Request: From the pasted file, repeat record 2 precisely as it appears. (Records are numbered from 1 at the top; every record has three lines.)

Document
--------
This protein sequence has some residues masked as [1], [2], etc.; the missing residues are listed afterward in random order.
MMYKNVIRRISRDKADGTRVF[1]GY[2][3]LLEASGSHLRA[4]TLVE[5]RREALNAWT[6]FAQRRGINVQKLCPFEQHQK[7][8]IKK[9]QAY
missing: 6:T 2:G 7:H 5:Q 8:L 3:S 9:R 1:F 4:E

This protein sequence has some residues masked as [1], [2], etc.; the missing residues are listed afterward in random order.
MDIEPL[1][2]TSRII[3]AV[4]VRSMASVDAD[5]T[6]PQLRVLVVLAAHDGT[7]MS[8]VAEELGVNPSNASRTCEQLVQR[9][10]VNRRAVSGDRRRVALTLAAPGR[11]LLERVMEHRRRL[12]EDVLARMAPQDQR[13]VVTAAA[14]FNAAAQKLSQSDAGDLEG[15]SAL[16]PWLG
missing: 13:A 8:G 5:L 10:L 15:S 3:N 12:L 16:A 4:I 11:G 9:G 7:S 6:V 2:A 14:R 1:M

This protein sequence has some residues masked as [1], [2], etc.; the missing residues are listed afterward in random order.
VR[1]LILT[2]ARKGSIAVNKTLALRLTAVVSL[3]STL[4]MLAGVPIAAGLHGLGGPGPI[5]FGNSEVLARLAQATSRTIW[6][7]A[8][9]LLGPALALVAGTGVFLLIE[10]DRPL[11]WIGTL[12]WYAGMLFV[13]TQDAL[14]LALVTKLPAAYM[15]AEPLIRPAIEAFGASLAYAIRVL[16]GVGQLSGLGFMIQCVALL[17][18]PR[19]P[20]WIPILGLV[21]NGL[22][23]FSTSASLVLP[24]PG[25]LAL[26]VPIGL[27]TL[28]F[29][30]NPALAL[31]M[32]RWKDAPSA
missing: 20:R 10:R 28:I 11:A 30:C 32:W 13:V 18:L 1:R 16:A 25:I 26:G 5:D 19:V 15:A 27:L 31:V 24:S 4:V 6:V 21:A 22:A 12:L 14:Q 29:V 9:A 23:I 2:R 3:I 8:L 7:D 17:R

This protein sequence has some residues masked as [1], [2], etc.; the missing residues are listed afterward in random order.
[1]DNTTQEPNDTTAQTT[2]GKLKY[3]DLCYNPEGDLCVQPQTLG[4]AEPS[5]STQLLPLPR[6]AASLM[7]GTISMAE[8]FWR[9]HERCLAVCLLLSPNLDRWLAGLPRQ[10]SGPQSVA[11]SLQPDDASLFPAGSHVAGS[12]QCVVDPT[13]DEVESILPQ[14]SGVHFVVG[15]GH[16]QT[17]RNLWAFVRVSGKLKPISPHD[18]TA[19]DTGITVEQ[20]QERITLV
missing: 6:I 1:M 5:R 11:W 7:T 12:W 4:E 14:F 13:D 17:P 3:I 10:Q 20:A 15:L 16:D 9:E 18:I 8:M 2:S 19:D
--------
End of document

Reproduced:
This protein sequence has some residues masked as [1], [2], etc.; the missing residues are listed afterward in random order.
MDIEPL[1][2]TSRII[3]AV[4]VRSMASVDAD[5]T[6]PQLRVLVVLAAHDGT[7]MS[8]VAEELGVNPSNASRTCEQLVQR[9][10]VNRRAVSGDRRRVALTLAAPGR[11]LLERVMEHRRRL[12]EDVLARMAPQDQR[13]VVTAAA[14]FNAAAQKLSQSDAGDLEG[15]SAL[16]PWLG
missing: 13:A 8:G 5:L 10:L 15:S 3:N 12:L 16:A 4:I 11:G 9:G 7:S 6:V 2:A 14:R 1:M